Why do this? These surveys are not designed to be scientific and get honest opinions. They are done solely for the purpose to get a negative rating on unslated candidates that can then be used in party mails to slam the candidates who dare to take on the slate Both party establishments are in cahoots to protect the slating process because judges are a large source of revenue for the parties. On the Republican side, each judge candidates has to pay about $25,000 to the county chairman to be endorsed. Democratic candidates have to pay a similar figure to their party bosses. (This continues to be done despite the fact that the Judicial Qualifications Commission has opined that judges paying a fee to be endorsed as a candidate is a violation of the Judicial Code of Conduct.) For judicial candidates David Hennessy, Greg Bowes, and Kim Brown to be nominated without paying the party bosses is to endanger the whole system. Even though Republicans don't have challenges to the slate this year, they want to defend the system.
If anyone thinks that the survey is not designed to protect slated candidates and trash non-slated candidates, one only needs to look at who sits on the "Judicial Excellence Committee:"
Chair: Andrew Mallon
Members: Tamara McMillian, Ryan Vaughn, Alex Will, Ahmed Young Counsel to the Committee: Tom John Indianapolis Bar Association President: Jeffrey Abrams
As far as the rest of the members of the committee, Tamara McMillian is of counsel with Bingham Greenbaum, one of the big, politically-connected downtown law firms. Ryan Vaughn is a former attorney with Barnes & Thornburg, which pretty much runs the Indianapolis Mayor's Office where Vaughn is now entrenched as Chief of Staff. Tom John is former Marion County Republican Chairman who is now a partner with Ice Miller, another big downtown large firms which has profited greatly from city contracts. Ahmed Young is a deputy prosecuting attorney in Marion County Prosecutor Terry Curry's office. Since his boss greatly benefited from slating used by the establishment, he's not in a position to take it on. The only one who on the surface does not appear to have ties to the establishment that strongly supports judicial slating is new IBA president Jeffrey Abrams, a partner at Benesch, Friedlander, Coplan & Aronoff.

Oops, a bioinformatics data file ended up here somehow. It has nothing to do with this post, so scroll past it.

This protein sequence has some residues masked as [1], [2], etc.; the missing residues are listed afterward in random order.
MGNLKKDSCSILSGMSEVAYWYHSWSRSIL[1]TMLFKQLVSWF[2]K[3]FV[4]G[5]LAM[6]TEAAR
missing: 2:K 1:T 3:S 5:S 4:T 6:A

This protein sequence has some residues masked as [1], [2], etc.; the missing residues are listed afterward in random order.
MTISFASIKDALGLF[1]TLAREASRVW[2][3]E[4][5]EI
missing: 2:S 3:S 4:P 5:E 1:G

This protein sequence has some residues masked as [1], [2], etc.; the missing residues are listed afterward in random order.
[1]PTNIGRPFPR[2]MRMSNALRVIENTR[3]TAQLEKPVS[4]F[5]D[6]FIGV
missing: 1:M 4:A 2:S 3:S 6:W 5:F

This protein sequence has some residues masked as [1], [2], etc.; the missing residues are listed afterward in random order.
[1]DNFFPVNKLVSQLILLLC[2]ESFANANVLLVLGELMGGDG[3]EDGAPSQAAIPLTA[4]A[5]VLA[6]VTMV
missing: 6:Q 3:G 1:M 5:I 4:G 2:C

Finally, I should repeat the warning I issued earlier this year that any attorney answering the Indybar JEC survey and writing critically of a judicial candidate, even if he or she is not currently a judge, exposes that attorney to a disciplinary violation under Rule 8.2:
... if you denigrate a judge or judicial candidate's qualifications on a [JEC] survey, you are exposing yourself to a Rule 8.2 disciplinary violation. Rule 8.2(a) says:
(a) A lawyer shall not make a statement that the lawyer knows to be false or with reckless disregard as to its truth or falsity concerning the qualifications or integrity of a judge, adjudicatory officer or public legal officer, or of a candidate for election or appointment to judicial or legal office.The Disciplinary Commission takes the position that under Rule 8.2, the burden rests on the attorney to prove that any disparaging statement about a judge's qualifications is true. The DC also takes the position that that rule also applies to opinions about judges. So if you answer on a survey that a judge running for re-election lacks good judicial temperament or does not rule in a timely fashion, you can be charged with a Rule 8.2 violation and then it becomes your burden to prove the judge lacks good judicial temperament and does not rule in a timely fashion. If it turns out you can't, then it becomes your burden to show the false statement was not made "recklessly." Good luck on that one. [Research I did later shows the attorney loses this evidentiary contest 98% of the time] The fact you made the statement without sufficient "evidence" will be deemed by the Commission as confirmation of recklessness.
Don't think for a second that these surveys are private, just between the attorney and the Indianapolis Bar Association, and therefore Rule 8.2 doesn't apply. While the Disciplinary Commission's reasoning changes from day-to-day, it is clear the DC does not believe any private communications are outside the tentacles of Rule 8.2. Nonetheless, as the [JEC] surveys are being conducted expressly for the purpose of publishing the results, an attorney would be hard-pressed to argue his or her survey responses about judges and judicial candidates were intended only for private consumption.
Down the road, the Disciplinary Commission could well demand that the [JEC] surveys and other judicial surveys be turned over to them as part of an investigation of attorneys for violating Rule 8.2. That is no more a far-fetched scenario than the Commission filing a Rule 8.2 charge because an attorney sent a private email criticizing a judge.